2

I have a simple Drupal 7 form, with 3 dropdown select lists and a submission button. I want to add another button to the form which does some function (but not submitting the form). I want to bypass the validation part for the form and directly run the submission handler of that button.

The button I am using is the following one.

$form['my_fieldset']['click'] = array(
  '#type' => 'button',
  '#value' => 'click me',
  '#limit_validation_errors' => array(),
  '#executes_submit_callback' => FALSE,
  '#submit' => array('my_module_click_submit'),
);

FYI, all the select lists have #required=>TRUE, and #type=>'submit' for the button also doesn't work.

When I click it, it shows the error about the fields being required. How can I avoid that error, avoid validation handlers are run, and just run the code in my_module_click_submit()?

Also, I dont know why, but even if I fill the entire form and then click this button, the page just gets refreshed and my_module_click_submit() does NOT run. What's wrong?

I haven't put anything fancy inside my_module_click_submit(); I just wanted to see if it works. The submission handler I am trying is the following one.

function my_module_click_submit($form,&$form_state) {
  drupal_set_message('Click me button is clicked');
}
  • have you tried '#type' => '#submit', ? – Jimajamma Apr 14 '12 at 15:22
3

Jaypan gave me the answer.

  1. Required checks happen irregardless of validation - they happen before any other validation even occurs.
  2. You cannot skip the default _validation() function, it is always executed
  3. When you choose limit_validation_errors(), anything that is not part of that array is not submitted.

As such, you will want to explicitly declare your submit and validate functions for the original submit button, and leave the second button as-is, using the default submit and validate functions:

function some_form($form, &$form_state) {
  // Form definition not shown.
  $form['submit1'] = array(
    '#type' => 'submit',
    '#value' => t('Submit 1'),
    '#validate' => array('my_explicit_validate'),
    '#submit' => array('my_explicit_submit'),
  );

  $form['submit2'] = array(
    '#type' => 'submit',
    '#value' => t('Submit 2'),
  );

  return $form;
}

// my_form_validate is not created, since we don't want to validate the second submit button, but we do want the submit function.
function my_form_submit($form, &$form_state) {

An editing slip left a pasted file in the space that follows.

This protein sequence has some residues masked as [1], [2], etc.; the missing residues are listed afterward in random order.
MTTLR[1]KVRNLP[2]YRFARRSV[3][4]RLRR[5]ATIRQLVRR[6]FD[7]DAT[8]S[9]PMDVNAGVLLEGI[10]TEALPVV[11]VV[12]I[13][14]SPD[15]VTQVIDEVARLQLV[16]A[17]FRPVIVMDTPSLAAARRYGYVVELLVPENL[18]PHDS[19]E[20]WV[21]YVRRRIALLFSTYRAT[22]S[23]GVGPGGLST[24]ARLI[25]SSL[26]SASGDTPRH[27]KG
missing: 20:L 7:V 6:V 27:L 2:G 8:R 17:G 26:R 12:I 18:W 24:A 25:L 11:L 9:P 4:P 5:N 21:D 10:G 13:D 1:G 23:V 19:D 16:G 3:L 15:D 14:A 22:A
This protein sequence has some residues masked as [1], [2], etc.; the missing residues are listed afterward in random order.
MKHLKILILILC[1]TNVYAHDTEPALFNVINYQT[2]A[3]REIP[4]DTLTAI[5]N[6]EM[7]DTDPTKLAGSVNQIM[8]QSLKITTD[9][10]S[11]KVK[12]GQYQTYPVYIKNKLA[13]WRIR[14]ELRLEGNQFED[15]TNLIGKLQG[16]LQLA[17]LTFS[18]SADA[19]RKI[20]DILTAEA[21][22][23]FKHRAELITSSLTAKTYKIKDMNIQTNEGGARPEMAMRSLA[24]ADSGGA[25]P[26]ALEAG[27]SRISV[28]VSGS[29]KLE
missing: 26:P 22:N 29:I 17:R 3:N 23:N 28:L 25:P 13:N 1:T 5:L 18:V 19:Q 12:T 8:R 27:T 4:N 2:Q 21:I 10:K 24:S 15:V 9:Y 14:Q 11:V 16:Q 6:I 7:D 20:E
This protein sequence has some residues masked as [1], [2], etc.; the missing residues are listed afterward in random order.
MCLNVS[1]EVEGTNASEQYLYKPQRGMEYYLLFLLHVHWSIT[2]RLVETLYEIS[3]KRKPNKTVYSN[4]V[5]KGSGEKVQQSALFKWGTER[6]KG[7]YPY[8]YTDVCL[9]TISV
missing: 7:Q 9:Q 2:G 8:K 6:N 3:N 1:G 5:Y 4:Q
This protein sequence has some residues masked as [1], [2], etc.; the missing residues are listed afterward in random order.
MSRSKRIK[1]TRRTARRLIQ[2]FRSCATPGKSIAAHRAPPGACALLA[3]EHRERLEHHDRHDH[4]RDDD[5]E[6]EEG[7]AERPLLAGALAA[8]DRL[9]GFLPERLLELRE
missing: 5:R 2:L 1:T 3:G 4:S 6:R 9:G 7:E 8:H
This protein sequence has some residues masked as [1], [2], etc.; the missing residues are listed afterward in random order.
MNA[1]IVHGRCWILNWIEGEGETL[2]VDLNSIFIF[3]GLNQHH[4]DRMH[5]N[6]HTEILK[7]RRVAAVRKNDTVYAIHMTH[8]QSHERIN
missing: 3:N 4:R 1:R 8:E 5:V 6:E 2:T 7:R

// You need to check which submit button was pushed, as this function
  // will be run for both buttons, but you only want do something if it was the 
  // secondbutton.
  if($form_state['values']['op'] == $form_state['values']['submit2']) {
    // Second submit button's submit function.
  }
}

function my_explicit_validate($form, &$form_state) {
  // Validation for the first submit button.
}

function my_explicit_submit($form, &$form_state) {
  // First submit button's submit function.
}

To deal with your required issue, you will need to not set #required => TRUE for the elements, and check them manually in your validation function (the function explicitly declared for the first button). If you want to have the required marks, I think you can manually add them to the element title, or you can override the theme function for those elements and manually add them there.

| improve this answer | |
2

You are correctly using the #limit_validation_errors property; the documentation clearly states that setting it to an empty array avoids any validation being done. Even reading what reported for form_set_error(), I cannot find anything that would explain the behavior you are observing.

The standard form_set_error() behavior can be changed if a button provides the #limit_validation_errors property. Multistep forms not wanting to validate the whole form can set #limit_validation_errors on buttons to limit validation errors to only certain elements. For example, pressing the "Previous" button in a multistep form should not fire validation errors just because the current step has invalid values. If #limit_validation_errors is set on a clicked button, the button must also define a #submit property (may be set to an empty array). Any #submit handlers will be executed even if there is invalid input, so extreme care should be taken with respect to any actions taken by them. This is typically not a problem with buttons like "Previous" or "Add more" that do not invoke persistent storage of the submitted form values. Do not use the #limit_validation_errors property on buttons that trigger saving of form values to the database.

The #limit_validation_errors property is a list of "sections" within $form_state['values'] that must contain valid values. Each "section" is an array with the ordered set of keys needed to reach that part of $form_state['values'] (i.e., the #parents property of the element).

I can only think of a collateral effect of setting the #limit_validation_errors, and the #executes_submit_callback properties. The latter is causing the submission handler not to be called for your button; when you set it to FALSE, the button doesn't submit the form, which means the submission handler for that button is not being called.

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